Photography by Joe Shemesh and Green Design Architects 

Eaglehawk Nest 

Submitted by Uta Green, Green Design Architects 

Clients come to Uta Green, from Green Design Architects, for her speciality in sustainable buildings and bushfire resilience. Building to a high BAL standard is often essential for the Tasmanian areas she works in, as was the case with Eaglehawk Nest. 

Eaglehawk Nest is a small home built in 2021, for a couple living on the Tasman Peninsula, not far from Port Arthur. The narrow, steep block, the vegetation and the wastewater treatment system forced the location of the house to the middle of the hill, which made access difficult, but the resulting view across the Bay is stunning. Uta says the slight curve of the Eastern façade, out to the view, “is offering a hugging gesture to the bay”.   

There is a biodiversity overlay in many places in Tasmania and interests can conflict, where the bushfire expert requires some of the vegetation removed but there is a biodiversity overlay protecting it. Uta says, “trying to decide which trees can be kept is a combination of aesthetics, conservation and fire hazard. A weighing up of the different values”.  

Green Design Architects encourages urban infill over green-field sites, as it can be great loss for clients to lose the natural setting – aesthetically and more importantly, in terms of losing natural values.  

At Eaglehawk Nest the clients reluctantly had to remove trees and vegetation, but as a silver lining, this allowed better solar access for the house. With more extensive land clearing, the site may have been reduced below BAL-19, but Green Design and the client opted to keep as many trees as possible, including two mature gums. Uta says, “The mature white gums are important to frame the view and retain natural amenity of the site, as well as offering foraging ground to local threatened species”.  

Interestingly, new buildings can no longer be built in Tasmania in areas with a BAL rating over 29. Uta says “It is near impossible to obtain a Tasmanian Fire Service approval to build to BAL-40″. While Eaglehawk Nest is rated BAL-29, it has been built to a higher standard.

Eaglehawk Nest has a simple plan and roof form with a modest footprint of 82sqm. Uta said “we reduced the overall embodied energy and heating demand of the building by rationalising the footprint to the smallest comfortable size”.

The house is a lightweight timber construction, with materials of low embodied energy throughout.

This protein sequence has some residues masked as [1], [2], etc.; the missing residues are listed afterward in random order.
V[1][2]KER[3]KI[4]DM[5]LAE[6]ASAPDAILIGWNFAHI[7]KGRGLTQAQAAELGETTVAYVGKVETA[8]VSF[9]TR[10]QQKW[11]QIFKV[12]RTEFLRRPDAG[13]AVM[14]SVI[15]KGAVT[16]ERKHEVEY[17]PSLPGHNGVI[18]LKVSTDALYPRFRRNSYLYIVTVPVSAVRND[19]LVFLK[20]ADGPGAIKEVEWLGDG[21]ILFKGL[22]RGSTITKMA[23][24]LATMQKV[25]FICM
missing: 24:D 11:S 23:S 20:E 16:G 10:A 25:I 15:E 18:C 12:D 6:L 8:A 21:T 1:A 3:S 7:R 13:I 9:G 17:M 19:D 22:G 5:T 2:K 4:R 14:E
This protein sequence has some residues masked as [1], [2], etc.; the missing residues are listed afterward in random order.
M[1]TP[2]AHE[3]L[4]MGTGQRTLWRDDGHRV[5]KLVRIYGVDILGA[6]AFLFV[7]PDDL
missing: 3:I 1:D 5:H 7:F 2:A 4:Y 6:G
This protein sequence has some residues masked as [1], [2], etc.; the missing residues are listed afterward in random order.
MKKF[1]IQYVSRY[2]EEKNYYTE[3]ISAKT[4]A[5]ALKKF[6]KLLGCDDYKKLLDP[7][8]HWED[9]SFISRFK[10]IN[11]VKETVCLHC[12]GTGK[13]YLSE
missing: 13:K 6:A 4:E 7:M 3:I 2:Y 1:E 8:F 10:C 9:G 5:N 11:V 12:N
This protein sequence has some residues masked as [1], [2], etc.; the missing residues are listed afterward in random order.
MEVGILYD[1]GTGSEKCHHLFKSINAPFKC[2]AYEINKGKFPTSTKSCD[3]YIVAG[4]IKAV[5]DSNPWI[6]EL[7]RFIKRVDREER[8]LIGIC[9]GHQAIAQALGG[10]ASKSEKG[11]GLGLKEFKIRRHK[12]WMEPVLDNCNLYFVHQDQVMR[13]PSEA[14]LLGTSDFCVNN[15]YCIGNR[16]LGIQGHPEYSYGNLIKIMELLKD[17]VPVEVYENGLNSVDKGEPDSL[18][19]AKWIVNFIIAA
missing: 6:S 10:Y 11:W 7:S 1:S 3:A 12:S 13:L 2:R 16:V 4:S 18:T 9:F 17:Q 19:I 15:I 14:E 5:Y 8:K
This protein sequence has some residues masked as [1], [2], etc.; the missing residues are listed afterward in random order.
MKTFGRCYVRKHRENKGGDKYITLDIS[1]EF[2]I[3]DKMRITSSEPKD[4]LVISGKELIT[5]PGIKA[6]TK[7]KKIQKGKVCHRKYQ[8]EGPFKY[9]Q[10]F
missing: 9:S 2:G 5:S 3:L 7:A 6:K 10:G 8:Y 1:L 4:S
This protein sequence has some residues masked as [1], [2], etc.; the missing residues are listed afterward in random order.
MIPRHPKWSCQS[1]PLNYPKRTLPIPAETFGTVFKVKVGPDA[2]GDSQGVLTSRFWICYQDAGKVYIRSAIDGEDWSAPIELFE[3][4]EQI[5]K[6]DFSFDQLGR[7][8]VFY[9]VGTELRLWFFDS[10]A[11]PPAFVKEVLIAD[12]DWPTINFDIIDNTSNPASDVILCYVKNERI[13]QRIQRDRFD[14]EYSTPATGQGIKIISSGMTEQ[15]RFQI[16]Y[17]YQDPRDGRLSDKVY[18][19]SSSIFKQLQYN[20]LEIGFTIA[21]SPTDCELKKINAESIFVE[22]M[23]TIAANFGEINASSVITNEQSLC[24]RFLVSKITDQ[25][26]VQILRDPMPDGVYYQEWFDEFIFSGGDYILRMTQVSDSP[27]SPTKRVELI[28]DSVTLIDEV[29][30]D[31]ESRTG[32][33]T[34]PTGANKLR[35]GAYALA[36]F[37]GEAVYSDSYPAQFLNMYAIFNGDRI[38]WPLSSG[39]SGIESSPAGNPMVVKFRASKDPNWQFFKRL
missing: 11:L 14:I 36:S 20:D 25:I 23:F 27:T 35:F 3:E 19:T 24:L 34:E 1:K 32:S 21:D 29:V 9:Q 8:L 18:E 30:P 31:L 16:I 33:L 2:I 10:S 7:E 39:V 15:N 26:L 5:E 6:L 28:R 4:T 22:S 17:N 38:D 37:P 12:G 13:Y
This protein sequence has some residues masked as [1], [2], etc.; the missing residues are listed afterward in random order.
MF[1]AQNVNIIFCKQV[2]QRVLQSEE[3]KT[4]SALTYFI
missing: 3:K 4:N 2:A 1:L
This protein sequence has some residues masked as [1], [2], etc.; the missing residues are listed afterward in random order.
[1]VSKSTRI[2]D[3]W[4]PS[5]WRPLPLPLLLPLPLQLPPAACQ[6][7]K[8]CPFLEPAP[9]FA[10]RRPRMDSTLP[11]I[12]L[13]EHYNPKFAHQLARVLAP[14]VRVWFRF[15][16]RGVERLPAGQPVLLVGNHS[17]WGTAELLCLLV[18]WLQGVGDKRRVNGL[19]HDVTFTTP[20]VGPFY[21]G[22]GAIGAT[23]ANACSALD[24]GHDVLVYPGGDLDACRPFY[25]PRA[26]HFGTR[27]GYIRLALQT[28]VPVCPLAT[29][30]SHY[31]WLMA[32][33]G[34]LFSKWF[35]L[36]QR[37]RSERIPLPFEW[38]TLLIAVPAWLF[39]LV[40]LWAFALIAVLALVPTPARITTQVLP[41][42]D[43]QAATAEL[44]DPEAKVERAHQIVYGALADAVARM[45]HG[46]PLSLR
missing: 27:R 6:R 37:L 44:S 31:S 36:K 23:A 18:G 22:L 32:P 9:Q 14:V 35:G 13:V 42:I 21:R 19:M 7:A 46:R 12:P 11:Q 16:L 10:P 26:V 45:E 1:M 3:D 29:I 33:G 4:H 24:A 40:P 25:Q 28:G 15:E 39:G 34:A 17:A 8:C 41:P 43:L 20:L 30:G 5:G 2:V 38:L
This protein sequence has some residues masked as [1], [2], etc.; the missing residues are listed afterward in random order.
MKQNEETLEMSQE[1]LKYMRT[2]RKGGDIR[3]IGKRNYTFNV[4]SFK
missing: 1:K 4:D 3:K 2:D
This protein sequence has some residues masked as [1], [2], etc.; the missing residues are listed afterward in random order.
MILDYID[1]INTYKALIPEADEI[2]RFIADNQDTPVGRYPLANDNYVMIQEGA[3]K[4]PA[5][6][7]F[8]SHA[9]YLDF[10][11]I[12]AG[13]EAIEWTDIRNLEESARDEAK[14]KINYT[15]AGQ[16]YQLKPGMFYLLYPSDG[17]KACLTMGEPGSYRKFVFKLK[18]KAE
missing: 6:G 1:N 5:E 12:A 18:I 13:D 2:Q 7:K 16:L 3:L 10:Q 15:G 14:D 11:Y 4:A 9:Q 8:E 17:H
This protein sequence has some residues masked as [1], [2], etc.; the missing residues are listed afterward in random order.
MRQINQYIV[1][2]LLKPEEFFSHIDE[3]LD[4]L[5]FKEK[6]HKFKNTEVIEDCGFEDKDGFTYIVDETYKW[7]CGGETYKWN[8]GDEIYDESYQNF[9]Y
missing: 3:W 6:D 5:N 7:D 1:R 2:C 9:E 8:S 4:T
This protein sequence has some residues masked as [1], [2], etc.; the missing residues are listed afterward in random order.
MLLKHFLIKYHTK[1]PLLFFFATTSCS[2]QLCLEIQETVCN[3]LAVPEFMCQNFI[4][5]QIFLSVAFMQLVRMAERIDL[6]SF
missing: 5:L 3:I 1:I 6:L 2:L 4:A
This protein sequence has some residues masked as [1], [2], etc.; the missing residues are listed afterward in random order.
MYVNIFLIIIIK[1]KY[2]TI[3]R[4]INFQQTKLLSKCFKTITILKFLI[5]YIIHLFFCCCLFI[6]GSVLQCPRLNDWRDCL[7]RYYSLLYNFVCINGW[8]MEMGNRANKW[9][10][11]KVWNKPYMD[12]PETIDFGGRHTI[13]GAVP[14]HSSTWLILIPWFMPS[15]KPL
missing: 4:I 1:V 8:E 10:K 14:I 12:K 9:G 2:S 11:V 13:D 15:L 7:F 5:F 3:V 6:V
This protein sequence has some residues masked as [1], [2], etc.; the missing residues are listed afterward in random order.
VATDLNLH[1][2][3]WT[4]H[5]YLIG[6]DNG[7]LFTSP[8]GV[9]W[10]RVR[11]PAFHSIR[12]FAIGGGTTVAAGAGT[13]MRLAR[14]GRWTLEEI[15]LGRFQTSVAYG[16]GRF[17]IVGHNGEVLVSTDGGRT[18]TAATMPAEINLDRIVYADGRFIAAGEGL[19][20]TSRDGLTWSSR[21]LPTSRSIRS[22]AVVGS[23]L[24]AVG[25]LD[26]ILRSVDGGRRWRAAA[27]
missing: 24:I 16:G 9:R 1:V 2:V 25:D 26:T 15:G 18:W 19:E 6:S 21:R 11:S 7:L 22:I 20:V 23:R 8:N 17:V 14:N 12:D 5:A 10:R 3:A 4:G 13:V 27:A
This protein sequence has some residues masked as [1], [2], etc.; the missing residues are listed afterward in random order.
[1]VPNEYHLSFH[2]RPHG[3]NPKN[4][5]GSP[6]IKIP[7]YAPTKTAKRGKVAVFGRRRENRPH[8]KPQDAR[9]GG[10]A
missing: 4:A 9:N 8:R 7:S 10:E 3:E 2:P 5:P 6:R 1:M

Uta also likes to use local or recycled building materials as much as possible, but says it is difficult to obtain them in Tasmania. Eaglehawk Nest uses recycled convict brick, plantation Silvertop Ash, steel, cement sheeting and some recycled Tasmanian Oak. The stone walls and landscaping use rocks from the site. 

All rooms face the bay, and because the generous glazing faces East, overheating in the Tasmanian climate is unlikely. Thermally broken aluminium framed doors and windows with ember mesh have been installed for heightened energy efficiency and bushfire resilience, to BAL-40. 

The waste-water system includes trenches located just below the deck, downhill from the building. This absorption area sensibly wets the downslope area of greatest bushfire risk. A 30,000 litre water tank is also installed for all building needs.   

Uta said the deck area could be improved with a small gap under the balustrade, to easily sweep leaves underneath the barrier. Additionally, a small gap between the decking and the glass sliding door, that opens onto the deck, would be useful to avoid leaf litter accumulating near entranceways.

When designing homes, Green Designs likes to consider the future needs of the building. The bushfire resilience is one aspect, but so too is bracing and tie downs, to withstand higher winds, and bigger gutters to cope with higher downpours.

At a glance
Designed by
Green Design Architects
Tasmania, Tasman Peninsula, above Pirates Bay on Pydairrerme Country 

House: 86sqm 

Land: 1500sqm 

$500,000 in 2021. Estimated $6k per square meter in 2023 
Energy rating 
7.2 stars 
BAL rating 
BAL-29 (unofficially built to BAL-40) 
Landscape setting 
Coastal, on a slope surrounded by dry sclerophyll regrowth forest 
Windows and Glazing 
Double glazed thermally broken aluminium frame with ember mesh 
Building Materials 
Local materials used where possible. Recycled convict brick, local sandstone, Silvertop Ash, steel, cement sheeting and some recycled Tasmanian Oak
Hot water 
Apricus solar hot water 
Heating and cooling 
North facing passive solar, natural cross ventilation, fans and wood fire 
Kitchen appliances 
30,000L water tank. Onsite wastewater (AES) 
Renewable energy 
Pre-installed cabling for future installation 
Steel structure, Silvertop Ash and some natural stone paving   


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